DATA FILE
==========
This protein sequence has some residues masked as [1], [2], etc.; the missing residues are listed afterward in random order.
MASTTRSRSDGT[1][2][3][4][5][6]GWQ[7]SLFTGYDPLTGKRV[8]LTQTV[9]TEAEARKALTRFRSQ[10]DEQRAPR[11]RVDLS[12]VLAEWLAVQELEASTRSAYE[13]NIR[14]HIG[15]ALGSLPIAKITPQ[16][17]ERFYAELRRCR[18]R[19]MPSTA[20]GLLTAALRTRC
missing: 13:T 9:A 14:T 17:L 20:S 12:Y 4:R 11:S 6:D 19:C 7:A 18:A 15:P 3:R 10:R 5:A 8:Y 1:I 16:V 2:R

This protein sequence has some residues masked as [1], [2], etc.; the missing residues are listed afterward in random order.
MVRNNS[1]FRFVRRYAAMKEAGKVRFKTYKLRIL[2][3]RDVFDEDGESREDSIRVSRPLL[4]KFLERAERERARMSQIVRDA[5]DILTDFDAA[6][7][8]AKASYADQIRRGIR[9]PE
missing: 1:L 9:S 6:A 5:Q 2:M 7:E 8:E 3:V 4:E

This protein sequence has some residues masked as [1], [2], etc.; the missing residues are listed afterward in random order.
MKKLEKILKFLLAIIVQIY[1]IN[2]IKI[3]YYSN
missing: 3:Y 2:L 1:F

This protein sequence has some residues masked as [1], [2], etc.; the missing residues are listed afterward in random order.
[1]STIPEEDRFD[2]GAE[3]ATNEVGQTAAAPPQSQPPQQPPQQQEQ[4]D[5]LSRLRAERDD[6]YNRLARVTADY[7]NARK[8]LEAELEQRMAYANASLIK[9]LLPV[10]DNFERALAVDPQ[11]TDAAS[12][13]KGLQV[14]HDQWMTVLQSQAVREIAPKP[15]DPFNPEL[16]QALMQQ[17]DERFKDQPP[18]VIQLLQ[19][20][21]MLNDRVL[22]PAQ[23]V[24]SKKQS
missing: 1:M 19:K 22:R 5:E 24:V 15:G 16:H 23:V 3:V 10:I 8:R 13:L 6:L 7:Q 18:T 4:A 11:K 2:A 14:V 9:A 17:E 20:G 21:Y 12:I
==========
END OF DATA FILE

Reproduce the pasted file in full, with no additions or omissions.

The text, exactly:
This protein sequence has some residues masked as [1], [2], etc.; the missing residues are listed afterward in random order.
MASTTRSRSDGT[1][2][3][4][5][6]GWQ[7]SLFTGYDPLTGKRV[8]LTQTV[9]TEAEARKALTRFRSQ[10]DEQRAPR[11]RVDLS[12]VLAEWLAVQELEASTRSAYE[13]NIR[14]HIG[15]ALGSLPIAKITPQ[16][17]ERFYAELRRCR[18]R[19]MPSTA[20]GLLTAALRTRC
missing: 13:T 9:A 14:T 17:L 20:S 12:Y 4:R 11:S 6:D 19:C 7:A 18:A 15:P 3:R 10:R 5:A 8:Y 1:I 16:V 2:R

This protein sequence has some residues masked as [1], [2], etc.; the missing residues are listed afterward in random order.
MVRNNS[1]FRFVRRYAAMKEAGKVRFKTYKLRIL[2][3]RDVFDEDGESREDSIRVSRPLL[4]KFLERAERERARMSQIVRDA[5]DILTDFDAA[6][7][8]AKASYADQIRRGIR[9]PE
missing: 1:L 9:S 6:A 5:Q 2:M 7:E 8:E 3:V 4:E

This protein sequence has some residues masked as [1], [2], etc.; the missing residues are listed afterward in random order.
MKKLEKILKFLLAIIVQIY[1]IN[2]IKI[3]YYSN
missing: 3:Y 2:L 1:F

This protein sequence has some residues masked as [1], [2], etc.; the missing residues are listed afterward in random order.
[1]STIPEEDRFD[2]GAE[3]ATNEVGQTAAAPPQSQPPQQPPQQQEQ[4]D[5]LSRLRAERDD[6]YNRLARVTADY[7]NARK[8]LEAELEQRMAYANASLIK[9]LLPV[10]DNFERALAVDPQ[11]TDAAS[12][13]KGLQV[14]HDQWMTVLQSQAVREIAPKP[15]DPFNPEL[16]QALMQQ[17]DERFKDQPP[18]VIQLLQ[19][20][21]MLNDRVL[22]PAQ[23]V[24]SKKQS
missing: 1:M 19:K 22:R 5:E 24:V 15:G 16:H 23:V 3:V 10:I 8:R 13:L 6:L 7:Q 18:T 4:A 11:K 2:A 14:V 9:A 17:E 20:G 21:Y 12:I